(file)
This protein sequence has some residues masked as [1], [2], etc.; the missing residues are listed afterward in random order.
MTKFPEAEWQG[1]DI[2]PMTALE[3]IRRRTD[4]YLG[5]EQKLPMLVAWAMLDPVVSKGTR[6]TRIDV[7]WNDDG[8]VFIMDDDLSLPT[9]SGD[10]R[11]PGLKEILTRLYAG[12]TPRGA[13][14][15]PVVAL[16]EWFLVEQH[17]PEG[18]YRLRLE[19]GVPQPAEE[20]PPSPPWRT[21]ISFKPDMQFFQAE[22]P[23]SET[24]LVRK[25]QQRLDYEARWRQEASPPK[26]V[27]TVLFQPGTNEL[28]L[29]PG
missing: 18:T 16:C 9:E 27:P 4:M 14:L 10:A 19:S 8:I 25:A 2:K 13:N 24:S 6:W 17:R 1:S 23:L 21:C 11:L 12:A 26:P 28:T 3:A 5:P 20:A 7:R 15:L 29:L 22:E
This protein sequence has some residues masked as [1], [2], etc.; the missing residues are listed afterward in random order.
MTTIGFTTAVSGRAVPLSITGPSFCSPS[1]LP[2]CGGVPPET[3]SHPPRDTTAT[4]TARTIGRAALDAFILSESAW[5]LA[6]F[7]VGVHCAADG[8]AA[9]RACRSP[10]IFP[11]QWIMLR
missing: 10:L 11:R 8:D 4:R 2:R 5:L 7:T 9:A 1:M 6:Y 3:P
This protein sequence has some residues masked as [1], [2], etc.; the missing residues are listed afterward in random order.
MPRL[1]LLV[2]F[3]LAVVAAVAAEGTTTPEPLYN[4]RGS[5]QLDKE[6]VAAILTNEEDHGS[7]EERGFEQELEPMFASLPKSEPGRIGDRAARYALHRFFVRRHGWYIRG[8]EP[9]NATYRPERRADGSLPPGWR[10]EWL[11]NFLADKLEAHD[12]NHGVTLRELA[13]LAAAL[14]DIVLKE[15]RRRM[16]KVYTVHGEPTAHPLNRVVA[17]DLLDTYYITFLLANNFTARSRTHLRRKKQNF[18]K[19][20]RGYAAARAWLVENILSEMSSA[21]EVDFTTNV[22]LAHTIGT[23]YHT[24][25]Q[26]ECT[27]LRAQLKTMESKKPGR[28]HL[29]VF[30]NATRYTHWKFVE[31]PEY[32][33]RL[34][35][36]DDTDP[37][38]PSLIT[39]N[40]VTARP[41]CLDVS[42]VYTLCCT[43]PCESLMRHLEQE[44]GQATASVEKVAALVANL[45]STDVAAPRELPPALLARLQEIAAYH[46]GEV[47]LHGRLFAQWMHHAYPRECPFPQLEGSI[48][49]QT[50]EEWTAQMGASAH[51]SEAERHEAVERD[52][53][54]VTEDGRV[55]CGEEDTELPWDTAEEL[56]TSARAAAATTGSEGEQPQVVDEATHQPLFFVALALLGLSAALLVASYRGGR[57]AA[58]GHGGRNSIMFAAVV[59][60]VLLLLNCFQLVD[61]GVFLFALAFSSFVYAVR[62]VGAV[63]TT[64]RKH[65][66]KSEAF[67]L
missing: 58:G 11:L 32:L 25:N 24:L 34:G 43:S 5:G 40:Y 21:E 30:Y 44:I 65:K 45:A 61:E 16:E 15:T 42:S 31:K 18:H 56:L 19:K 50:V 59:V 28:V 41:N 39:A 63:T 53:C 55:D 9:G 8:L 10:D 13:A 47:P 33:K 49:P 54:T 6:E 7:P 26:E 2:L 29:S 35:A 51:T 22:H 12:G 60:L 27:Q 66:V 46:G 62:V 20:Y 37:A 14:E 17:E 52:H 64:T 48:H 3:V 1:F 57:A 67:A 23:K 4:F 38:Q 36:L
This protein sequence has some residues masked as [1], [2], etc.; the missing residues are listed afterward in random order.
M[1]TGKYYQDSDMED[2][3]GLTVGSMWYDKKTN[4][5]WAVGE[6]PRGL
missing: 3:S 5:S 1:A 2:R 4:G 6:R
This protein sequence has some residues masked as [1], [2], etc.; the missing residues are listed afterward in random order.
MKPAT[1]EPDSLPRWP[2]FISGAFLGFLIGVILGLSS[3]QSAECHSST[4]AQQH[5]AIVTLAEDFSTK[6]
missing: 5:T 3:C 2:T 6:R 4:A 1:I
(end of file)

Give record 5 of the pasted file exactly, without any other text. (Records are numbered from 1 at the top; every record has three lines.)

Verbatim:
This protein sequence has some residues masked as [1], [2], etc.; the missing residues are listed afterward in random order.
MKPAT[1]EPDSLPRWP[2]FISGAFLGFLIGVILGLSS[3]QSAECHSST[4]AQQH[5]AIVTLAEDFSTK[6]
missing: 5:T 3:C 2:T 6:R 4:A 1:I